- The Washington Times - Tuesday, March 1, 2016

ANNAPOLIS — Though only 6 years old, Vivienne Martin Mulkey is prepared to convince lawmakers that it is time for Maryland to become the seventh state that offers paid sick leave.

“When I get sick, I don’t want my mom to have to lose her job and not get paid because she has take care of me and stay at home,” Vivienne said Tuesday morning, fidgeting and playing with an empty bag of veggie chips as she bashfully leaned against her mother, Ruth Martin of MomsRising, a paid sick leave advocacy group.

Vivienne and about eight other children joined their mothers in Annapolis to lobby legislators to support a bill that would require businesses with at least 10 employees to provide up to seven paid sick days.

Clad in superhero capes and handing out tissue boxes — “everyone gets sick,” Ms. Martin said — the youthful crew clambered about the Maryland State House to persuade lawmakers to use their “superhero powers” to pass the bill.

This year marks the fourth time advocates have tried to pass the bill in Maryland, but they anticipate success this year because the bill has garnered co-sponsor signatures from the majority of both the House of Delegates and the state Senate.

“It’s personal. For a lot of people, when you’re a working parent, I know my kids get sick and I don’t know what I would do if I didn’t get paid every time I get sick,” said Melissa Broome, deputy director of the Jobs Opportunities Task Force, a Baltimore nonprofit advocating for low-income workers. She said momentum for the bill had “grown exponentially” since the last time it was in Annapolis.

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Sponsored by Delegate Luke Clippinger, Baltimore Democrat, the bill would direct companies with at least 10 workers to provide them at least one hour of paid sick leave for every 30 hours of labor. Businesses with fewer than 10 employees must offer at least an hour of unpaid sick leave for every 30 hours worked. Failure to do so could result in state-imposed sanctions and labor lawsuits.

There is growing consensus in the state that paid sick leave should be mandated, Ms. Broome said, citing a 2015 University of Maryland/Washington Post poll showing that 83 percent of Marylanders support such a measure.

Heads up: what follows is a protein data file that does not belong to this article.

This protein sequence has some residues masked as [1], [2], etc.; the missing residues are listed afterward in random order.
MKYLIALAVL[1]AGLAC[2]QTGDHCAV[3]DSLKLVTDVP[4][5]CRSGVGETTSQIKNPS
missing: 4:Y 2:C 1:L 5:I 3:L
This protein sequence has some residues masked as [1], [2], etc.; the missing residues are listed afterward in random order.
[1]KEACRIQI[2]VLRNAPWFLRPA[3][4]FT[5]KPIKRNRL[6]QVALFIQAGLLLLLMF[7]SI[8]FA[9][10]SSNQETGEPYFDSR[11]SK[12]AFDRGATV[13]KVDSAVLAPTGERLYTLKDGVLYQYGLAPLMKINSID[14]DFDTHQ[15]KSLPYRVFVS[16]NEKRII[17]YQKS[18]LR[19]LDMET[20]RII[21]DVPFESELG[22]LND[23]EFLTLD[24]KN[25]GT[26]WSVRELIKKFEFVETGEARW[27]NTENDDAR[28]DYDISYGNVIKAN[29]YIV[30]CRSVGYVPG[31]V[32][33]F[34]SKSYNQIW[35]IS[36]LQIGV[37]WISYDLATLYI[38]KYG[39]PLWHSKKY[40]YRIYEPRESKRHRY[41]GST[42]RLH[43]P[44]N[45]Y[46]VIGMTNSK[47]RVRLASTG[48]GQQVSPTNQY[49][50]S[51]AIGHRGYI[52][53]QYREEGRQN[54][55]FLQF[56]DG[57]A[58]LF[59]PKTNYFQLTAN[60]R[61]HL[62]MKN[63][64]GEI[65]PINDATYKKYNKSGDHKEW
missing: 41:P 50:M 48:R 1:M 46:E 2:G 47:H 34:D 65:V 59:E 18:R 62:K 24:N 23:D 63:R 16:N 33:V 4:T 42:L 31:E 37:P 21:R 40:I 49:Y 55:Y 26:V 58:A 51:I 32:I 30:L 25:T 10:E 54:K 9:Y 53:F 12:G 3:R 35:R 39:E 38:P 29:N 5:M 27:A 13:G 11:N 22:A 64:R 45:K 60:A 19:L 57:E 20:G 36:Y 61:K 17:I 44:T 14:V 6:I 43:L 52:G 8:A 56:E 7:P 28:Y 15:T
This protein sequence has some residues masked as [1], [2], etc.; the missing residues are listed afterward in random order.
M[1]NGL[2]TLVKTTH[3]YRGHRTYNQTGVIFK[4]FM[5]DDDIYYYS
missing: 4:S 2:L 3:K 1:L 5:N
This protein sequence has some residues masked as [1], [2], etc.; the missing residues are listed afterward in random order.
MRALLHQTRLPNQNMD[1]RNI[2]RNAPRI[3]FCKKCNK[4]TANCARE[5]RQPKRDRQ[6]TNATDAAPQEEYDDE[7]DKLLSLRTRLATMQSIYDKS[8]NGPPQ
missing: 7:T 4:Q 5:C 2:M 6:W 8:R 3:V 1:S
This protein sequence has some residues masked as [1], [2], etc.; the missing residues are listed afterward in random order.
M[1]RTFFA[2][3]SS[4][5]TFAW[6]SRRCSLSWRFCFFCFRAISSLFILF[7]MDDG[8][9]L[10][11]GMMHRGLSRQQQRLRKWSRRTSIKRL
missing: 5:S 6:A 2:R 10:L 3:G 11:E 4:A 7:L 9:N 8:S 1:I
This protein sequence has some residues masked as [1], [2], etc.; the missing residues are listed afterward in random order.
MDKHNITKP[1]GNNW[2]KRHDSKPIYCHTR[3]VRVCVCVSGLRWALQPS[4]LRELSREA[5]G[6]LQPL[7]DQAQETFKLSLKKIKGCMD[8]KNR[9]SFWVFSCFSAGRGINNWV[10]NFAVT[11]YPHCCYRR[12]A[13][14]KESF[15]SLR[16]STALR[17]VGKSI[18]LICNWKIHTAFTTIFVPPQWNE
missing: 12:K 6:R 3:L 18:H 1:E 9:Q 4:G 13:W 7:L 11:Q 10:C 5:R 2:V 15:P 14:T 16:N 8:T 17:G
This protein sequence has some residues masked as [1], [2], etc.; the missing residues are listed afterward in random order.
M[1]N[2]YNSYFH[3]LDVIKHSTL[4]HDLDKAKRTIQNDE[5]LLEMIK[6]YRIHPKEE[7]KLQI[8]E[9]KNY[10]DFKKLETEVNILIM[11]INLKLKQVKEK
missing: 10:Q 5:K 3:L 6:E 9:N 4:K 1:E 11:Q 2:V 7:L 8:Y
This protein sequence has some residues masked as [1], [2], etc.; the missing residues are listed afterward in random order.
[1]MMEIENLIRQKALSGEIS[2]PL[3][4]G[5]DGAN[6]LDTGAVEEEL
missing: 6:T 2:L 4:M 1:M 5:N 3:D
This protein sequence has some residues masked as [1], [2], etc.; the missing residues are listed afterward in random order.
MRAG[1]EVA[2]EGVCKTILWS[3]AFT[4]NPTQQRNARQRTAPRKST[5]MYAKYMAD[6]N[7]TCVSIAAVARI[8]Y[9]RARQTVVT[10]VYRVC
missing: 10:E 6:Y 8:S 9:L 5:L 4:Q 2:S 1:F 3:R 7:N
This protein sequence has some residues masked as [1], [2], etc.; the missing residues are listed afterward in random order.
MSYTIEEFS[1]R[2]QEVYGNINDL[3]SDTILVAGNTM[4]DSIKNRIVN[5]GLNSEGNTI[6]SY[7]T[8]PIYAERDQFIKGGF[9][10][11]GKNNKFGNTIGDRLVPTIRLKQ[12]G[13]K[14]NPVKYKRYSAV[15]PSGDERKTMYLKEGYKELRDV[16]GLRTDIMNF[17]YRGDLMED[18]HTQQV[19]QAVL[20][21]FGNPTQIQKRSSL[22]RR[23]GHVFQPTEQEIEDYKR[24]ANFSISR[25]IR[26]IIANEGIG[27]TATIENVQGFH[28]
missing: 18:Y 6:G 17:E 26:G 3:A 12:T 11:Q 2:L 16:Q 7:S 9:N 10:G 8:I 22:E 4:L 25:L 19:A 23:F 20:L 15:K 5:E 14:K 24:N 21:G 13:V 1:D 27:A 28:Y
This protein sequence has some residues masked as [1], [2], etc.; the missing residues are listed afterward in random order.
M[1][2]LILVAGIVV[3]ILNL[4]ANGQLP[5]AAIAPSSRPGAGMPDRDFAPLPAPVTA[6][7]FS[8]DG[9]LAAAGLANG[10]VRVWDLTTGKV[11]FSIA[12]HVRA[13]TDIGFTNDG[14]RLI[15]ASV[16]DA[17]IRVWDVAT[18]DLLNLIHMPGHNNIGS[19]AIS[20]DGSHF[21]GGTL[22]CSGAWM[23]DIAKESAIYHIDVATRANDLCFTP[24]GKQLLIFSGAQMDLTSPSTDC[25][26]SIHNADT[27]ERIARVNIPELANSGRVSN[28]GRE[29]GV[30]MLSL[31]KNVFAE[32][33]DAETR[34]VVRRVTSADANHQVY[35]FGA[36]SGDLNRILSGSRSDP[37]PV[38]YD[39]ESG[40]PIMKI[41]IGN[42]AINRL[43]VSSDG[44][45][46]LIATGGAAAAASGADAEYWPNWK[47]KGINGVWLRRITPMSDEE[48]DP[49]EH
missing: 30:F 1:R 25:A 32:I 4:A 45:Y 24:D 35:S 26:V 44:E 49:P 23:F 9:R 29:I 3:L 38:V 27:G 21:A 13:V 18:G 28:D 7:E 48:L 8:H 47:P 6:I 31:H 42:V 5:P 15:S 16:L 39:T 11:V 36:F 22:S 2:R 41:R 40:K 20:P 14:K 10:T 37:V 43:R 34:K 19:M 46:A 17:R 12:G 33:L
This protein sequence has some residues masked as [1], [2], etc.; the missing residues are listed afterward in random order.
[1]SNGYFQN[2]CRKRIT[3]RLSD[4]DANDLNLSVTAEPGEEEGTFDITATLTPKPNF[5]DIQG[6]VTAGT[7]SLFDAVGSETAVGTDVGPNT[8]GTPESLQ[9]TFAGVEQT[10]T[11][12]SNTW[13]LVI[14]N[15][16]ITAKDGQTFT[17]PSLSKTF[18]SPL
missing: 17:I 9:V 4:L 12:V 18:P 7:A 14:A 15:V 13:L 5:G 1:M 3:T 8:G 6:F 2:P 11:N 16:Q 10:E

Supporters said paid sick leave is good public policy and would prevent sick employees from infecting co-workers and customers. Employers also would benefit if employees can see a doctor when they are ill rather than having their symptoms worsened by working.

Opponents of the bill — mostly business groups — said the bill stacks the odds against struggling small businesses hit hard by the recession that now have the added burden of providing salary to employees not working.

“The Maryland economy is barely beginning to recover from near economic disaster,” said Mike O’Halloran, Maryland state director of the National Federation of Independent Business. “The last thing any of us need is another costly mandate to deter growth.”

The federation conducted a study exploring the economic costs of paid sick leave, estimating that the bill would result in the state losing $7 billion between 2017 and 2026. Nonpartisan legislative analysts estimated the impact for businesses at $419 per employee every year, and that roughly 550,000 Marylanders work for a business with more than nine employees but do not receive paid sick leave.

The service industry is expected to suffer the most under the proposal, such as restaurants with low-wage workers, because only 39 percent of service workers received paid sick leave in 2015, analysts said. Compared with 90 percent of state and local government employees having paid sick leave, only 61 percent of workers for private companies have it.

Opponents pointed to a January poll commissioned by the Mid-Atlantic Petroleum Dealers Association showing that 73 percent supported paid sick leave, but that figure fell at the suggestion it would bring higher prices and fewer jobs.

Paid sick leave is in effect in California, Oregon, Massachusetts and Connecticut. A handful of states and counties have enacted laws as well, including the District, New York City and Maryland’s Montgomery County. Vermont recently approved paid sick leave, and is awaiting their governor’s signature.

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